15 May What do you need – a mentor or a coach? – Matthew Bateman
When it comes to investing in property, many think they can do it themselves. Looks easy – right? Matthew Bateman is from ThePropertyMentors and he joins us to discuss the difference between a property mentor and a property coach.
Kevin: When it comes to investing, sometimes you’re much better off not doing it on your own. I know that’s great temptation and many people will think “Well, do I really need someone to guide me in this?” We’ve spoken in the show in the past about putting together a team, who goes into that team. That’s not what we’re going to talk about right now; we’re going to talk more specifically about getting a mentor.
I’m talking to Matthew Bateman. Matthew is from ThePropertyMentors.com.au, so you’re probably going to guess what he will be saying.
Matthew, what’s the difference between a mentor and a coach?
Matthew: That’s a really difficult question to answer because they have so much overlap. I guess come back to your question “Do people need a mentor?” No, absolutely not. What they should want is they should want to have a mentor.
The reason I say that is if we look at the similarities between a mentor and a coach, a mentor and a coach are both there to help you get a better result. That’s the bottom line. Now, obviously, coaches typically work in the fields of sport or business. Mentors also work in the fields of business, and in our case, we focus on property and property investing, and actually help to guide people through the myriad of choices and decisions that they need to make to be able to get the best results in the investing space.
So, do you need a mentor? No. Do you want a mentor? Yes. The only reason you’d want to is if you want to get better results. If you want to take your investments from where they are currently to the next level – and there’s always another level of investing – then finding the right mentor to guide you through the process, I think, is invaluable.
Kevin: I guess I’ve often wondered about that question – the difference between a mentor and a coach – and I’ve always thought that a mentor is someone who can guide you, whereas a coach is someone… And I don’t like using the word motivate, but a coach is someone who will try and move you along, whereas a mentor sits down and helps you and guides you. That’s the only difference I can see.
Matthew: I guess if we use that analogy, it’s a little bit like trying to climb Mount Everest. Using your analogy, a coach would be behind you trying to push you up the mountain, whereas a mentor would probably be beside you and just giving you a helping hand when you need it along that journey, and just giving you the advice as to what to look out for, where the danger zones are. If the weather is coming in, do we turn back in order to make sure that we’re safe?
These are all the things that I think a mentor does. They’re not there to do all the work, and they definitely shouldn’t be there to motivate you, because when we’re talking about finance and wealth – basically people’s lives – we’re really talking about all of the dreams and goals that people have for their lives, of which they need finance to be able to complete, really, we’re getting very much into very real conversations and very real relationships as a mentor with people to help them to achieve everything that they want to achieve in life.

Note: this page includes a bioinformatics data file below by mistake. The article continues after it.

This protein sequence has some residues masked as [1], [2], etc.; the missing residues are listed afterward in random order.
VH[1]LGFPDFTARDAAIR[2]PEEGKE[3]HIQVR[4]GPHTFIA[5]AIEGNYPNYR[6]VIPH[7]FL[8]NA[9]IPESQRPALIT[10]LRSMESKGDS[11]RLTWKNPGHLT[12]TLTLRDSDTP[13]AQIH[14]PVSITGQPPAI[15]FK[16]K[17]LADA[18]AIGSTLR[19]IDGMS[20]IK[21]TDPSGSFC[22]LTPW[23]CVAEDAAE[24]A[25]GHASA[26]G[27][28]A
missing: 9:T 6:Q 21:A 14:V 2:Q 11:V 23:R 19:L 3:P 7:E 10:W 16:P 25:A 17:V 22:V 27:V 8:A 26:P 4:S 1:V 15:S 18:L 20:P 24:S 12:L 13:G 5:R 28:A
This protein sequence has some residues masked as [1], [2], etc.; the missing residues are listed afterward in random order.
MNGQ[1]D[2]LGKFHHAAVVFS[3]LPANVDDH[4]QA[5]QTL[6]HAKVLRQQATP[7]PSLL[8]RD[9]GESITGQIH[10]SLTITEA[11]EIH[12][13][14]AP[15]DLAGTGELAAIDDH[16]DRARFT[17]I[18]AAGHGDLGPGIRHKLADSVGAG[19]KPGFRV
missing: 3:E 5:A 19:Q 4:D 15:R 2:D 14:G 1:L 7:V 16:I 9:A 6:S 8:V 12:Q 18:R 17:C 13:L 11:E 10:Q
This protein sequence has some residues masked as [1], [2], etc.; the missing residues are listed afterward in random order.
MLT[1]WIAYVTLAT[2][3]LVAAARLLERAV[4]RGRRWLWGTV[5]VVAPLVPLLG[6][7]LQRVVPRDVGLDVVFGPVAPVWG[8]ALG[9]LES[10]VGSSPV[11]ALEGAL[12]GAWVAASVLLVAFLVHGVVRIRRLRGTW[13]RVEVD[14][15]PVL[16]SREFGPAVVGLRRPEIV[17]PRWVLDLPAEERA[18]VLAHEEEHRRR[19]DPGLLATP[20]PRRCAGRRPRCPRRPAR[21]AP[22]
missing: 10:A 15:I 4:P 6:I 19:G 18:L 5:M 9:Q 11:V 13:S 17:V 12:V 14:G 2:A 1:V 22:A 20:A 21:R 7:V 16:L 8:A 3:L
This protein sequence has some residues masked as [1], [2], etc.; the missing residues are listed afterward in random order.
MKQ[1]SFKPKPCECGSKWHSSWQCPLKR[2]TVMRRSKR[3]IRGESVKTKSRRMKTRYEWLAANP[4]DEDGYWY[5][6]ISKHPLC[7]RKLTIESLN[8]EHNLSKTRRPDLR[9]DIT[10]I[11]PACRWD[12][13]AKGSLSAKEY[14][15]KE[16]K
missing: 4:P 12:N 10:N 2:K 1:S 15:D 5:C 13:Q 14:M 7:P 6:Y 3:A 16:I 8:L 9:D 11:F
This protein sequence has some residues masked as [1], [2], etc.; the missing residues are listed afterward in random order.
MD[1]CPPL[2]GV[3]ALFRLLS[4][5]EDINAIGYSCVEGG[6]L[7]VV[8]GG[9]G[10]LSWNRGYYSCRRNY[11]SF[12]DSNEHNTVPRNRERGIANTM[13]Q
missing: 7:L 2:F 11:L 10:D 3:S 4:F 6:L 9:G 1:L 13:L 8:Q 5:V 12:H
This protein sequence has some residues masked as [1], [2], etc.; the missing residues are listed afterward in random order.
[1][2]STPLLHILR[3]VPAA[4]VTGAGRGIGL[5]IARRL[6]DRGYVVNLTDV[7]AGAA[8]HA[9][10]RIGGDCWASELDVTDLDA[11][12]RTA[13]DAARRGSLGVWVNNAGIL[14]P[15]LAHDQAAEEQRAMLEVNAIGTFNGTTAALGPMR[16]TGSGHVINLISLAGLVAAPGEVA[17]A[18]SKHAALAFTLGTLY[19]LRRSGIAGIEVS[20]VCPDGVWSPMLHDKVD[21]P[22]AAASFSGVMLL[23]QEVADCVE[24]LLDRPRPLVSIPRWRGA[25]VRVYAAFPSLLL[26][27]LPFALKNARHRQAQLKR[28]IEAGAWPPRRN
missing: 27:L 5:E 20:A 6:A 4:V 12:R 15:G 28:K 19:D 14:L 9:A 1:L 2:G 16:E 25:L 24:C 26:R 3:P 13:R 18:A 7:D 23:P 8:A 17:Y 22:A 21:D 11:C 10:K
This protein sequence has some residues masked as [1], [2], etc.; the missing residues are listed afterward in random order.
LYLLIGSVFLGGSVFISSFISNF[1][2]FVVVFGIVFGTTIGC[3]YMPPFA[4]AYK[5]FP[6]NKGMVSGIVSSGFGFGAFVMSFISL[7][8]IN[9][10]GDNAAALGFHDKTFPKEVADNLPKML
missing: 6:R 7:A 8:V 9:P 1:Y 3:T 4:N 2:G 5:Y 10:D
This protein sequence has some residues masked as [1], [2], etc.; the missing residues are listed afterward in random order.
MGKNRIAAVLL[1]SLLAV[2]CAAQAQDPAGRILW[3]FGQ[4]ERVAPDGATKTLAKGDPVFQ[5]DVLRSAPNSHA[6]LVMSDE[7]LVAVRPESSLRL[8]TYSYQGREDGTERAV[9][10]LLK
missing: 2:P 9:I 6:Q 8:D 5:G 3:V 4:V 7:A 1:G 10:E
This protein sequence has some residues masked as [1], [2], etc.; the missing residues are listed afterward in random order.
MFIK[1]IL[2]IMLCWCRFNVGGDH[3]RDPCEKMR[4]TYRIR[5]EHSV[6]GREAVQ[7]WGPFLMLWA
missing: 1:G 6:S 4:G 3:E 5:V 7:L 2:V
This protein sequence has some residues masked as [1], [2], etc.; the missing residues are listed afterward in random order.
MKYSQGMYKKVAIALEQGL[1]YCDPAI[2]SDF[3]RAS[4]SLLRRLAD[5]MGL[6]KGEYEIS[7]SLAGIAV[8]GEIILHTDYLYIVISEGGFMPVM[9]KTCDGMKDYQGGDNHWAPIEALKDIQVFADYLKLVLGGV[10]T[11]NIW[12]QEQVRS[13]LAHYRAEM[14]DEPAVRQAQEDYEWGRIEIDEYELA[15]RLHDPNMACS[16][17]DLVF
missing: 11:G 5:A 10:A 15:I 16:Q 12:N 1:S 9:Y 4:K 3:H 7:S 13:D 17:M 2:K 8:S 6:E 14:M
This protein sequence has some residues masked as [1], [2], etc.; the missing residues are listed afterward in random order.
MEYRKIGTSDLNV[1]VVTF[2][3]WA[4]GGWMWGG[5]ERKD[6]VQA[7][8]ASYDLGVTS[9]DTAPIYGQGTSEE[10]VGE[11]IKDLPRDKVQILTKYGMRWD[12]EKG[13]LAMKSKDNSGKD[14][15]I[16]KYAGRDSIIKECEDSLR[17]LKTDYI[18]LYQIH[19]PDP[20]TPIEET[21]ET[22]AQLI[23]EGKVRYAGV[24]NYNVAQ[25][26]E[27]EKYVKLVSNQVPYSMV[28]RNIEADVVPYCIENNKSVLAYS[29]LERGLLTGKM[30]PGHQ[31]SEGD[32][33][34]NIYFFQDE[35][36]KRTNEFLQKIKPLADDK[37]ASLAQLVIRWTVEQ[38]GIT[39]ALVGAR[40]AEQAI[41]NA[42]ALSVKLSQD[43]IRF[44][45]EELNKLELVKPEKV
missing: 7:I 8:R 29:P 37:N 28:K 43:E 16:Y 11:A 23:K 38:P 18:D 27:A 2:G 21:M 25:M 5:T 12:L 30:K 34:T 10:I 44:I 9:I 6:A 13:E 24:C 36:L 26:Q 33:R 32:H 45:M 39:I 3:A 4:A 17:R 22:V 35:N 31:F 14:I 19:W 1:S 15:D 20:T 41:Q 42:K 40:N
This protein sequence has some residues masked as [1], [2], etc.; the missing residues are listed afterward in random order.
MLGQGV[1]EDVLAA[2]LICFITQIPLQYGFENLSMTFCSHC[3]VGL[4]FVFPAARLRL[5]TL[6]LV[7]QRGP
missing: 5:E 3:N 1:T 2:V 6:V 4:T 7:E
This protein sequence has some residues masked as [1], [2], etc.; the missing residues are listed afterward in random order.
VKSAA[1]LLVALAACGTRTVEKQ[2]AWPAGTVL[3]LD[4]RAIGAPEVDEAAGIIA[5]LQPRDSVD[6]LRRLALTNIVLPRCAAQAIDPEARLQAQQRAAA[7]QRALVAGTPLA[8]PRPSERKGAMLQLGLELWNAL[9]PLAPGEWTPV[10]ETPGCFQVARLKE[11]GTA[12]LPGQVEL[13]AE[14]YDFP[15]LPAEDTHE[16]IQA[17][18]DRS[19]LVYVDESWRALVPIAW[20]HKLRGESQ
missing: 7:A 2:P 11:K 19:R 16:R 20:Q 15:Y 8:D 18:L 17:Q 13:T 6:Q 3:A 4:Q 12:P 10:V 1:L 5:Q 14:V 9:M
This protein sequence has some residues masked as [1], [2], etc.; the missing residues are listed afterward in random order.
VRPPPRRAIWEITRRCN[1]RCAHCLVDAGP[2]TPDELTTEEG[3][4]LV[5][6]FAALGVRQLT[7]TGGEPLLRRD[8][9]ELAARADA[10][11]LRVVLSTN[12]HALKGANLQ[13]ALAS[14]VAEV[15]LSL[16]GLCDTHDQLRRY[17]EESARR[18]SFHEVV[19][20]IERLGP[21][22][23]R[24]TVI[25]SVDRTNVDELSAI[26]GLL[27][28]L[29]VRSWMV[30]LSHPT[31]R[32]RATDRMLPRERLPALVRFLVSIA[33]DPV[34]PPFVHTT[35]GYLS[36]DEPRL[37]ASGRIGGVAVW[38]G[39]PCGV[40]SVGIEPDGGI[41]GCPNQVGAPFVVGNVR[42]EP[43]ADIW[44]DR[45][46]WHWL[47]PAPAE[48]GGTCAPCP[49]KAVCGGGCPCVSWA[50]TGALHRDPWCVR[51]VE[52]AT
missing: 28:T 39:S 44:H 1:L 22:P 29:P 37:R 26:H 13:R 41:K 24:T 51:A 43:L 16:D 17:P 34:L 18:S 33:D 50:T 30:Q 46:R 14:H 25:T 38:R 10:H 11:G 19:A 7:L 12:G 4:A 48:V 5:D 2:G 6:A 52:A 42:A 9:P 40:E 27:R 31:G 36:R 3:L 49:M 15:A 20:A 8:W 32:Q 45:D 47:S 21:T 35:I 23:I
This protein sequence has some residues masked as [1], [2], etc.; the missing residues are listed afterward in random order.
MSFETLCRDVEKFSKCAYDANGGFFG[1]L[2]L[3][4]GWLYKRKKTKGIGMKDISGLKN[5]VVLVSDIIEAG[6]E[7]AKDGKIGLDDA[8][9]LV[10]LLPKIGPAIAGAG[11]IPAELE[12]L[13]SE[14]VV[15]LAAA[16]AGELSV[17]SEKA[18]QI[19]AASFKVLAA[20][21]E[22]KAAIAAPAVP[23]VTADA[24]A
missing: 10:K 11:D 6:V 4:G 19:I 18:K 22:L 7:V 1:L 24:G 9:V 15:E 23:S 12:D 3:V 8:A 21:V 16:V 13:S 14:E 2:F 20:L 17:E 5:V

Kevin: A mentor is a bit like a co-pilot. If you’re in a plane, the co-pilot sits besides you and helps you check off the list, the things that you need to get done.
Matthew: Absolutely. That’s a really good analogy, actually, because yes, the co-pilot is not necessarily there to fly the plane unless you as the pilot start to get into trouble. Then, obviously, once the plane has leveled out again, then the co-pilot hands the reins back over to the pilot and, obviously, the journey continues.
Kevin: I love what you said earlier, Matt, about not necessarily needing a mentor but wanting one, because that’s a big difference, isn’t it? If you really want one, you’re recognizing the important role they’re going to play.
Matthew: I’m a classic example of this. When I first started investing, I thought “I’m an alpha male, I’m six foot tall, I’m bulletproof, I can do it all myself, I don’t need any help.” And in fact, for me, early in my investing career, it was seen as a sign of weakness to actually put your hand up and say “Look, I actually need some help.”
But the point I got to was I was trained as a chiropractor professionally, I started running health and wellness businesses, started generating good income, and I went out and started investing that income without really knowing what it was I was doing and probably also importantly, without having a really clear plan as to what I was doing.
What I did was I just do what a lot of people did; I went out into the market, tried to do it all on myself, and unfortunately, lost both bucket-loads of money but also more importantly, I think, I lost a lot of time doing things that I shouldn’t have been doing.